Where should we start with the picnic？You probably know how to pack the necessary products for camping, but do you know how to do it？To make our camping trip more smooth, here are the general steps for a picnic.
- Draw up a plan
The first step in camping is to make a plan. Only by making a definite plan can we better implement it.
1.Consolidate:Any meal that can be cooked in one pot instead of two is more efficient. There's less to carry and less to clean up if you can consolidate cooking items.
2.Bulk:Bringing food that comes in packages that you can flatten makes packing out your garbage easier. Bottles and cans are bulky before and after use.
3.Weight:Think about weight! You can save weight and space by planning around foods that are packaged dry, such as drink powders, powdered soup, dry noodles, rice, and beans. Remember, the water is heavy. Backcountry campers will need to filter and purify water that they use in dehydrated or dry meals.
4.Spoilage:If you're bringing foods that need to stay cold, such as meat and cheese, eat those foods first, so you do not need to buy supplemental ice. Backcountry campers will find it difficult to bring food that needs to stay cold and could run the risk of food poisoning.
5.Odors:Food that is smelly and odorus can attract wildlife. This is an important consideration when camping in bear country, as bears have an excellent sense of smell and could be attracted to your campsite.
- Way to make fire
Do you cook on a camp stove or do you cook over an open fire?
If you want an open fire, learn how to do it safely. If you are bringing a camp stove, be sure to try it out before you leave if it is new, just in case something goes wrong.
- Storing food
1.Freshness: Keep your food in airtight sealable bags, containers and coolers to keep food fresh. This also reduces odor around your campsite and on your gear, which will attract wildlife and insects.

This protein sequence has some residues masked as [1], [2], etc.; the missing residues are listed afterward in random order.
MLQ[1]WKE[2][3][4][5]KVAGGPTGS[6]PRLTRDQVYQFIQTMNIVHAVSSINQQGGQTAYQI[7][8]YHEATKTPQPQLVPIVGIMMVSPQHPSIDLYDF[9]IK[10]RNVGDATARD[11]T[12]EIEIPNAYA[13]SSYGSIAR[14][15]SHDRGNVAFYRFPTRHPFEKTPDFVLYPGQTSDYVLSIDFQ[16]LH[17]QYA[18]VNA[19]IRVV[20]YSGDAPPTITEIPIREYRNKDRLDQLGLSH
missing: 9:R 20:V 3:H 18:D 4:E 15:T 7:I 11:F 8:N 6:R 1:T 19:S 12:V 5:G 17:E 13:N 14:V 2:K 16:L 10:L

2.Never leave food unattended:Food and liquid containers should not be left unattended in campgrounds. If you're camping in bear country, check your campground's regulations for storing your food properly.
3.Cleanliness: Keep a clean camp free of food scraps and food packaging. Check picnic tables, fire rings, fire grates, and the ground for anything that might attract animals.
- Preparing food
Put on your chef's hat and enjoy cooking outdoors. Here are a few suggestions that will make the process enjoyable and safe.
1.Wash your hand:Cleanliness while camping is important, especially when preparing food. Always wash your hands before touching food. Wash hands after handling raw meat. Consider wearing food grade gloves, too.
2.Spills and odor:Try to avoid spilling food on your clothes or cooking aromatic foods that permeate your clothes. If this happens and you are in a bear country, change clothes before you head to your tent for the night.
1.Wash,rinse,sanitize:Prevent bacteria growth by washing, rinsing, and sanitizing dinnerware and utensils in 3 different bins. This can be done at a frontcountry campsite.
2.Pick up:Clean the area immediately when you're finished with your meal. Doing so will prevent insects and animals from becoming a nuisance. Be nice to the next camping party by leaving the campsite cleaner than you found it.
3.Teamwork:Camping is more work than cooking and cleaning at home. Make it a team effort!